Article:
Background: Memory T-cells are mediators of transplant injury, and no therapy is known to prevent the development of cross-reactive memory alloimmunity. Activated vitamin D is immunomodulatory, and vitamin D deficiency, common in hemodialysis patients awaiting transplantation, is associated with a heightened alloimmune response. Thus, we tested the hypothesis that vitamin D3 supplementation would prevent alloreactive T-cell memory formation in vitamin D-deficient hemodialysis patients.

Methods and Findings: We performed a 12-month single-center pilot randomized, controlled trial of 50,000 IU/week of cholecalciferol (D3) versus no supplementation in 96 hemodialysis patients with serum 25(OH)D<25 ng/mL, measuring effects on serum 25(OH)D and phenotypic and functional properties of T-cells. Participants were randomized 2:1 to active treatment versus control. D3 supplementation increased serum 25(OH)D at 6 weeks (13.5 [11.2] ng/mL to 42.5 [18.5] ng/mL, p<0.001) and for the duration of the study. No episodes of sustained hypercalcemia occurred in either group. Results of IFNγ ELISPOT-based panel of reactive T-cell assays (PRT), quantifying alloreactive memory, demonstrated greater increases in the controls over 1 year compared to the treatment group (delta PRT in treatment 104.8+/-330.8 vs 252.9+/-431.3 in control), but these changes in PRT between groups did not reach statistical significance (p = 0.25).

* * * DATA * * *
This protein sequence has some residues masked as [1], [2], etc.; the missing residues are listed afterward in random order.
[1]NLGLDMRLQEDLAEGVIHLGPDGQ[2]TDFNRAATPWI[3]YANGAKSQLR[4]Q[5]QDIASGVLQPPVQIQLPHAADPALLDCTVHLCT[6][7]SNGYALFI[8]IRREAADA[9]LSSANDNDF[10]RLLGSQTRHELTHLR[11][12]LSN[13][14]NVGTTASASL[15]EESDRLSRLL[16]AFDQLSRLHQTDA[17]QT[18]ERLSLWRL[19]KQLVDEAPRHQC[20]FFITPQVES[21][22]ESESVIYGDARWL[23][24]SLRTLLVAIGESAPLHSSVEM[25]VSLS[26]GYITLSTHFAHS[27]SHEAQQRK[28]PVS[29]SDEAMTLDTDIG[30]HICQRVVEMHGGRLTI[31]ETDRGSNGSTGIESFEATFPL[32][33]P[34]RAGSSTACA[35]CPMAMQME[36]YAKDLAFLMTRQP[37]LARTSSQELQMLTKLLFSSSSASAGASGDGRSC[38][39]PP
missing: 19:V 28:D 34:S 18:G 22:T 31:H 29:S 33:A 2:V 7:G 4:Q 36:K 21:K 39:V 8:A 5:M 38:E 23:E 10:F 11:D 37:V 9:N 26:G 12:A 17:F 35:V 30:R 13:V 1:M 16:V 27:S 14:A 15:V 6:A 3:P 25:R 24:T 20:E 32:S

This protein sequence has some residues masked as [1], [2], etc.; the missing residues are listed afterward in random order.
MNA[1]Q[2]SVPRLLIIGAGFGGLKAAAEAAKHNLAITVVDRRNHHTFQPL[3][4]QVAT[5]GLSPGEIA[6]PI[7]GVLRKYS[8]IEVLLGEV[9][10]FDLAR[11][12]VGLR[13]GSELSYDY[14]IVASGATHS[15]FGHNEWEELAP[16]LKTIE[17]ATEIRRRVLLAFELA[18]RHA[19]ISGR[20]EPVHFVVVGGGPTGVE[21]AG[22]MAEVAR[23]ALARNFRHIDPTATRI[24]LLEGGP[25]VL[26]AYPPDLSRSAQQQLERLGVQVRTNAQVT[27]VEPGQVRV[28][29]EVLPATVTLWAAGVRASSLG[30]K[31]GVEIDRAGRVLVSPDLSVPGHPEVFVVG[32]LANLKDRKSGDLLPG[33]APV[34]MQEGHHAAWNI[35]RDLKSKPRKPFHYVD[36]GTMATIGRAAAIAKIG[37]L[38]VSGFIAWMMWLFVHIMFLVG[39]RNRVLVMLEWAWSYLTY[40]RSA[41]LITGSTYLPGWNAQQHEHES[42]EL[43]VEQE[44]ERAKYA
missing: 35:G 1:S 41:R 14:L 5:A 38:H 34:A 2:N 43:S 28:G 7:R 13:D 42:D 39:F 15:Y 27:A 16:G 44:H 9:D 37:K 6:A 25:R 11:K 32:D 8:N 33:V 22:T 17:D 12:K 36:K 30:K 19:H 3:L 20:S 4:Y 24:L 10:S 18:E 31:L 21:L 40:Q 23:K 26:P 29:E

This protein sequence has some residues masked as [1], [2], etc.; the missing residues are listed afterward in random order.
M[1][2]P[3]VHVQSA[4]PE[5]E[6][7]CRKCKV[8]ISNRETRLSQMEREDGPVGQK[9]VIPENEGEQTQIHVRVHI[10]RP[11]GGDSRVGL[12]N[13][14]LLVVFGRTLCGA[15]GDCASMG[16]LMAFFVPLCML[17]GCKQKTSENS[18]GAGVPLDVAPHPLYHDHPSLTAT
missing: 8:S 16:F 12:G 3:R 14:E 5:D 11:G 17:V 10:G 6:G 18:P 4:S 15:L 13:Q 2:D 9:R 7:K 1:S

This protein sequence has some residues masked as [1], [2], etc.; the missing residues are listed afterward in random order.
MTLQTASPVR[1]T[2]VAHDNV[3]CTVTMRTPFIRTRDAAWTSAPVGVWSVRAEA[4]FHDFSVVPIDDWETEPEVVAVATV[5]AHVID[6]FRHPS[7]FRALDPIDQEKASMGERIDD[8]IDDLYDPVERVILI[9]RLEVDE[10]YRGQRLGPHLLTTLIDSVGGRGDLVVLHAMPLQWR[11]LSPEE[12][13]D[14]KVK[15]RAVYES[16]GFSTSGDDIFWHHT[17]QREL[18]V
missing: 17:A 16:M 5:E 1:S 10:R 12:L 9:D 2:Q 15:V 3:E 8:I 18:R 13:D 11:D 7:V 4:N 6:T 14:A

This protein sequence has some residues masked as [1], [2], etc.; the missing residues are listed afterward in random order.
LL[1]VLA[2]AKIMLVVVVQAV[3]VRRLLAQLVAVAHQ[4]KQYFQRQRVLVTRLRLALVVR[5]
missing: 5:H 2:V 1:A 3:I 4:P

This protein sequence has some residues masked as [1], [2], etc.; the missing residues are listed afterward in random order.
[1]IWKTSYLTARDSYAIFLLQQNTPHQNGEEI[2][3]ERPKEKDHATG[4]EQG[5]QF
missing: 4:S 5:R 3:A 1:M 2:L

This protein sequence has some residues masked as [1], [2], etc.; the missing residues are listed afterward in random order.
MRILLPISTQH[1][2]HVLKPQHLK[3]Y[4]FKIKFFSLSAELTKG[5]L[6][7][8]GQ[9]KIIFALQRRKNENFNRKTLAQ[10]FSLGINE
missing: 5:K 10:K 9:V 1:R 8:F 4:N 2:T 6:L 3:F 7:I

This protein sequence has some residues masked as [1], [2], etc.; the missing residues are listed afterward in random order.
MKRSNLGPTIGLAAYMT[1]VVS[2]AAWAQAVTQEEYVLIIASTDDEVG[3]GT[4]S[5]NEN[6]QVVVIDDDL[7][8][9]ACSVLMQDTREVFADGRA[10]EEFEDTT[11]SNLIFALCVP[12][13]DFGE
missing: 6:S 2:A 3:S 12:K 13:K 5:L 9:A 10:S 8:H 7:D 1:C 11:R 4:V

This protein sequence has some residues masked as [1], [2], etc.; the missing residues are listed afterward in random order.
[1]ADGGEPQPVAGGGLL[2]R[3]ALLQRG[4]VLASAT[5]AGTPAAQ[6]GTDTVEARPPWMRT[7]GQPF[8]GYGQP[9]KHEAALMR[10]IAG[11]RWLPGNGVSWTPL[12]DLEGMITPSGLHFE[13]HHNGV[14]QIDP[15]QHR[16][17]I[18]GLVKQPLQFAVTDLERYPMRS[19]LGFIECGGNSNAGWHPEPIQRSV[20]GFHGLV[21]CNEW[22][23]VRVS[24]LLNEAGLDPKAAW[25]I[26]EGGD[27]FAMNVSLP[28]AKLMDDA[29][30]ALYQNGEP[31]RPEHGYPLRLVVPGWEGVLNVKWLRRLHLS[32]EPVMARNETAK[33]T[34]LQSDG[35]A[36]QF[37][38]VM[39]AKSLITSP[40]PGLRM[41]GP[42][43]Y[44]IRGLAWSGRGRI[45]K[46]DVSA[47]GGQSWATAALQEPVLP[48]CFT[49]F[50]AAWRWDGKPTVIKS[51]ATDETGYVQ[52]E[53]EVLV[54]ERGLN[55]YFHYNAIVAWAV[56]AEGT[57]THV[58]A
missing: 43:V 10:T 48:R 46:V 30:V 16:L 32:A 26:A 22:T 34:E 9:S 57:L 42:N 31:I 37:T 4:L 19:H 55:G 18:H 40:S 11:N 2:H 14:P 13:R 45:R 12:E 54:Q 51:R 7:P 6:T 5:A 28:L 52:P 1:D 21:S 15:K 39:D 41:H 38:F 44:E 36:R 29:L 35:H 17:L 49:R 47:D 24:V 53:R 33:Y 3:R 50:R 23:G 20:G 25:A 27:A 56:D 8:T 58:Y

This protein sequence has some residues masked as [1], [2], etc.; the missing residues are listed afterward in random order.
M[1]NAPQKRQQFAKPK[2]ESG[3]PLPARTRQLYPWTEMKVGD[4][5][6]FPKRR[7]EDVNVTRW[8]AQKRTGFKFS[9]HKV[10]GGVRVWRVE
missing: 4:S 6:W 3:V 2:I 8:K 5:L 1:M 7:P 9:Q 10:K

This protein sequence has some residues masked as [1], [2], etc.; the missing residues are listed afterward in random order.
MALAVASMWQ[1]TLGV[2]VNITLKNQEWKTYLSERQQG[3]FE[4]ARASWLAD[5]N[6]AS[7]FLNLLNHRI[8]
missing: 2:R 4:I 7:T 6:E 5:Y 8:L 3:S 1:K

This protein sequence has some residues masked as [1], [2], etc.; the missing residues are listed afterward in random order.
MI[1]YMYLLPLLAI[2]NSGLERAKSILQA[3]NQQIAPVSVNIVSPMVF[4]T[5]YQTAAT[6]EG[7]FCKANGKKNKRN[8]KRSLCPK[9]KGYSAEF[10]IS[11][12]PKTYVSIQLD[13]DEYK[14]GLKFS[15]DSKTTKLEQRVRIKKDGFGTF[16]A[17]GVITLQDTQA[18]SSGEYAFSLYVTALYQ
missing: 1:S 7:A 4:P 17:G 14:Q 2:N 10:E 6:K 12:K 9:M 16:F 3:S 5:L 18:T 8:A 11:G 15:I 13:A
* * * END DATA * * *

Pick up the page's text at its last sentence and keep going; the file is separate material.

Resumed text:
Conclusions: D3 supplements are safe, effective at treating vitamin D deficiency, and may prevent time-dependent increases in T-cell alloimmunity in hemodialysis patients, but their effects on alloimmunity need to be confirmed in larger studies. These findings support the routine supplementation of vitamin D-deficient transplant candidates on hemodialysis and highlight the need for large-scale prospective studies of vitamin D supplementation in transplant candidates and recipients.

Trial Registration: Clinicaltrials.gov NCT01175798.

Original languageEnglish
Article numbere109998
JournalPLoS ONE
Issue number10
StatePublished - 8 Oct 2014


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